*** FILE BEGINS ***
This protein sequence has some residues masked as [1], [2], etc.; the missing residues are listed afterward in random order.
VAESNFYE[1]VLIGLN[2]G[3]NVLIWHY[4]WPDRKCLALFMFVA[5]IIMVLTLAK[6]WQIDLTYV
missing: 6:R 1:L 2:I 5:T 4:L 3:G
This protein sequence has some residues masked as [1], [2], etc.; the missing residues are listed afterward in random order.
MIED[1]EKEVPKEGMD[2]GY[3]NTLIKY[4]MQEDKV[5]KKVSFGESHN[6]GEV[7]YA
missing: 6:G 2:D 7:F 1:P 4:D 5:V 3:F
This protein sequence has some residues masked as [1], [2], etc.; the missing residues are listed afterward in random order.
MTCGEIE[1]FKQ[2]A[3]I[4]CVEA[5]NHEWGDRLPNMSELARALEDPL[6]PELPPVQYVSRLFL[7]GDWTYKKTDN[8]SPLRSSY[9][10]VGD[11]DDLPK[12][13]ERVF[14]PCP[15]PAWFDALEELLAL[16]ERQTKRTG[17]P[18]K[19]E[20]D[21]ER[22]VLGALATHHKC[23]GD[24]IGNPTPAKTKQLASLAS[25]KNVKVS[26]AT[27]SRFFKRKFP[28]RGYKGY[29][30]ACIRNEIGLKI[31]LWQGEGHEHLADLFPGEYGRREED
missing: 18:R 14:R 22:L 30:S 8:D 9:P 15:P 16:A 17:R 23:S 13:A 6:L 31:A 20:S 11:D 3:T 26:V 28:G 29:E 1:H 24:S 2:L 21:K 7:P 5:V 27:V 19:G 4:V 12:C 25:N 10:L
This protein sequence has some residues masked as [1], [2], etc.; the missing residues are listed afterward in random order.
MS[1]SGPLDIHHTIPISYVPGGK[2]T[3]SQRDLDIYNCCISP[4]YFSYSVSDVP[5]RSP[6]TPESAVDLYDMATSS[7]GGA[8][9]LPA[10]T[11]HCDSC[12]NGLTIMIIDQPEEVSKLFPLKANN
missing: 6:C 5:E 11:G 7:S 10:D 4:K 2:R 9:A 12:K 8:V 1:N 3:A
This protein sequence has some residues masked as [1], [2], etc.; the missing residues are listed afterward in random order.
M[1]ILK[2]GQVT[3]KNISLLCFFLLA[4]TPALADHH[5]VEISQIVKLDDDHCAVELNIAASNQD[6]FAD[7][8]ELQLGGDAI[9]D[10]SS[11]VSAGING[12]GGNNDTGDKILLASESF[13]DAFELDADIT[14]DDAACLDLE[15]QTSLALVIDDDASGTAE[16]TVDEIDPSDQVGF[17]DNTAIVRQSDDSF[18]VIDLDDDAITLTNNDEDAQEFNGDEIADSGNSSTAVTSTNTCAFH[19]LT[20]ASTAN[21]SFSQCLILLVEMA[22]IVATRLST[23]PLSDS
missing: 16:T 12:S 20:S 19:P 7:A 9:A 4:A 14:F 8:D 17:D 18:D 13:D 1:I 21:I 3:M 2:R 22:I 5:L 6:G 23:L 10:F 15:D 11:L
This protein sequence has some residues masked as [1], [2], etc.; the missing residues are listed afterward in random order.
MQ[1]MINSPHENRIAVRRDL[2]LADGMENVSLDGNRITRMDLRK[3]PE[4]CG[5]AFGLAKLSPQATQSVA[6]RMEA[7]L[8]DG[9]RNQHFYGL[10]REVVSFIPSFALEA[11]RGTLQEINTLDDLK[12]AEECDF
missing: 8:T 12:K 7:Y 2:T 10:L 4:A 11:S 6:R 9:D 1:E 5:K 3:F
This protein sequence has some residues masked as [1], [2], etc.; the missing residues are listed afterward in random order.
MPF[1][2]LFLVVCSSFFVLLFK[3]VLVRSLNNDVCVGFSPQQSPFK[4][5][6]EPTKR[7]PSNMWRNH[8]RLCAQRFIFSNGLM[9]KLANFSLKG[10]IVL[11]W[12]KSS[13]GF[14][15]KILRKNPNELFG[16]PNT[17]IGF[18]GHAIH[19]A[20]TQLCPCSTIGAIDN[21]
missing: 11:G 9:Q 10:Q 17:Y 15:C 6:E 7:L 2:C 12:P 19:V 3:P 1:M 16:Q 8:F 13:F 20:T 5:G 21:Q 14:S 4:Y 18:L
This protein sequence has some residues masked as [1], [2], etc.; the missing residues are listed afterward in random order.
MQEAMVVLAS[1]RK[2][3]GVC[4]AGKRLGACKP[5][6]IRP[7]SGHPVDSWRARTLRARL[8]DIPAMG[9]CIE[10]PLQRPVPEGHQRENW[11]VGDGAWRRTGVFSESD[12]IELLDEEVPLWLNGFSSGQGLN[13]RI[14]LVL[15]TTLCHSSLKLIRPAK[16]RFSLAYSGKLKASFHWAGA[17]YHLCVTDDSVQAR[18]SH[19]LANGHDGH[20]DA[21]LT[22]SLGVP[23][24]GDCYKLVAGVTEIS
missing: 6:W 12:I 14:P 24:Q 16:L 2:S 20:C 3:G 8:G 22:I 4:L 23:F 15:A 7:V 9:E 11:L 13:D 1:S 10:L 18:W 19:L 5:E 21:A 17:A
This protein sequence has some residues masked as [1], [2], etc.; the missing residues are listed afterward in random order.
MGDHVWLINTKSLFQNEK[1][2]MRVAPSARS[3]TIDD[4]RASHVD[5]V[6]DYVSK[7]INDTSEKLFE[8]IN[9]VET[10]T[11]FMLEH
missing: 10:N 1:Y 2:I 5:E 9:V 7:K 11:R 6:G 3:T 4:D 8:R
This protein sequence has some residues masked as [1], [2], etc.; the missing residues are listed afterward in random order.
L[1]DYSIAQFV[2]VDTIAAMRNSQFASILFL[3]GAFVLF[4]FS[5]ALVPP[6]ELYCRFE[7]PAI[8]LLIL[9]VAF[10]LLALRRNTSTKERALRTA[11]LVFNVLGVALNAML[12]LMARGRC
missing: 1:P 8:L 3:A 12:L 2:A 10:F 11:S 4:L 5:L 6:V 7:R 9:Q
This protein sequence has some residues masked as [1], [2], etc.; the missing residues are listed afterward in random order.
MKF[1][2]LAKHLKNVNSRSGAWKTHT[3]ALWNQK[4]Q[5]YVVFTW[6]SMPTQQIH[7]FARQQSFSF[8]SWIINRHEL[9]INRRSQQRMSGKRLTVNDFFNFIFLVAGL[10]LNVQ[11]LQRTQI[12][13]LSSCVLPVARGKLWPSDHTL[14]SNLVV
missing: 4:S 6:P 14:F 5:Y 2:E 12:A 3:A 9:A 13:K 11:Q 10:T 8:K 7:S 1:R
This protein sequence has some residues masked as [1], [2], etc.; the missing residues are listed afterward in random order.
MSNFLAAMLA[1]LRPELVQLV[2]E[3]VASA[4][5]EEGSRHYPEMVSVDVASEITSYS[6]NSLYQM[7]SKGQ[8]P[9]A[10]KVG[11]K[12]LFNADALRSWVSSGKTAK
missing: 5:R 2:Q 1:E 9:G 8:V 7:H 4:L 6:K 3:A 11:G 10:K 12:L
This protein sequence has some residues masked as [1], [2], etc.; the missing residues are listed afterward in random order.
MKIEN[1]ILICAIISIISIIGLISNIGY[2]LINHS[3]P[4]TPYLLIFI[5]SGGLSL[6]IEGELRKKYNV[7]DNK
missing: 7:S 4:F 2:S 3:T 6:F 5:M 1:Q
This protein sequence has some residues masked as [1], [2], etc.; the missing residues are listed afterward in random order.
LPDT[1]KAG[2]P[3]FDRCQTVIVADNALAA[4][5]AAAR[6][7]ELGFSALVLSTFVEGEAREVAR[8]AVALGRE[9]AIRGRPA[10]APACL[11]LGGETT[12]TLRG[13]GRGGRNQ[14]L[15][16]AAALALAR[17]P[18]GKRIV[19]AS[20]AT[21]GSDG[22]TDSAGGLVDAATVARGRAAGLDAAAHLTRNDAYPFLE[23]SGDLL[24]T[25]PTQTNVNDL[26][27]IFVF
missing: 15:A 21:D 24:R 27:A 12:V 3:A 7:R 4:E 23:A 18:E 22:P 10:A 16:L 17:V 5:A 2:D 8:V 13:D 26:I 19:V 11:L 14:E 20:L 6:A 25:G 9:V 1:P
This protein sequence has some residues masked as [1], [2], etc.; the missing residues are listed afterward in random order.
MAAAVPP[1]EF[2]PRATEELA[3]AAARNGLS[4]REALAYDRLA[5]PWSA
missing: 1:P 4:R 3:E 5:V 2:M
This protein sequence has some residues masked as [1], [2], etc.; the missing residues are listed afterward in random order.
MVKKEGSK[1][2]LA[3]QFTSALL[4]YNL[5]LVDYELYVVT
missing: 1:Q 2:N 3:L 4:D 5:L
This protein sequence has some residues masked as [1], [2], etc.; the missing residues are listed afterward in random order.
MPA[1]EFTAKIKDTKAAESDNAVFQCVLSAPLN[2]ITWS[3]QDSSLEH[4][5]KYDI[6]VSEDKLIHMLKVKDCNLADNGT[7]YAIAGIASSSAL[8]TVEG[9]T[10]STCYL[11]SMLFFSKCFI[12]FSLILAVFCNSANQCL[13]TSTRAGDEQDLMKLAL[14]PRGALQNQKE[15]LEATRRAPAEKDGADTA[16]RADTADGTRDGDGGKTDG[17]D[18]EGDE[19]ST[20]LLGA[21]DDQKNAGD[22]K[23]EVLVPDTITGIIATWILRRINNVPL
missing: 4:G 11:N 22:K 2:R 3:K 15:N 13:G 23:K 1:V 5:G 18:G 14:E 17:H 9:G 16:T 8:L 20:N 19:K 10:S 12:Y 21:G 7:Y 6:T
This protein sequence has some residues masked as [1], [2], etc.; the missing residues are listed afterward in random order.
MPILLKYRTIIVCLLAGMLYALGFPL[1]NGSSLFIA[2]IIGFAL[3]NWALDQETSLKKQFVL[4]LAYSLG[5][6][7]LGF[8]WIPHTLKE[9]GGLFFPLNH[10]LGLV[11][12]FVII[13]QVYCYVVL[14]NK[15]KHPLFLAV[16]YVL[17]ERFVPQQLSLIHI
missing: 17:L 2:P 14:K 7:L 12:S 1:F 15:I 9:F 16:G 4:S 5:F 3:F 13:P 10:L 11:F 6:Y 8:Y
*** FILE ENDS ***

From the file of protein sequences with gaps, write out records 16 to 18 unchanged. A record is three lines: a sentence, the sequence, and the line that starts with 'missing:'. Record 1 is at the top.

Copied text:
This protein sequence has some residues masked as [1], [2], etc.; the missing residues are listed afterward in random order.
MVKKEGSK[1][2]LA[3]QFTSALL[4]YNL[5]LVDYELYVVT
missing: 1:Q 2:N 3:L 4:D 5:L
This protein sequence has some residues masked as [1], [2], etc.; the missing residues are listed afterward in random order.
MPA[1]EFTAKIKDTKAAESDNAVFQCVLSAPLN[2]ITWS[3]QDSSLEH[4][5]KYDI[6]VSEDKLIHMLKVKDCNLADNGT[7]YAIAGIASSSAL[8]TVEG[9]T[10]STCYL[11]SMLFFSKCFI[12]FSLILAVFCNSANQCL[13]TSTRAGDEQDLMKLAL[14]PRGALQNQKE[15]LEATRRAPAEKDGADTA[16]RADTADGTRDGDGGKTDG[17]D[18]EGDE[19]ST[20]LLGA[21]DDQKNAGD[22]K[23]EVLVPDTITGIIATWILRRINNVPL
missing: 4:G 11:N 22:K 2:R 3:K 15:N 13:G 23:K 1:V 5:G 18:G 14:E 17:H 9:G 16:T 8:L 20:N 19:K 10:S 12:Y 21:G 7:Y 6:T
This protein sequence has some residues masked as [1], [2], etc.; the missing residues are listed afterward in random order.
MPILLKYRTIIVCLLAGMLYALGFPL[1]NGSSLFIA[2]IIGFAL[3]NWALDQETSLKKQFVL[4]LAYSLG[5][6][7]LGF[8]WIPHTLKE[9]GGLFFPLNH[10]LGLV[11][12]FVII[13]QVYCYVVL[14]NK[15]KHPLFLAV[16]YVL[17]ERFVPQQLSLIHI
missing: 17:L 2:P 14:K 7:L 12:S 1:F 15:I 9:F 16:G 4:S 5:F 3:F 13:P 10:L 11:F 6:Y 8:Y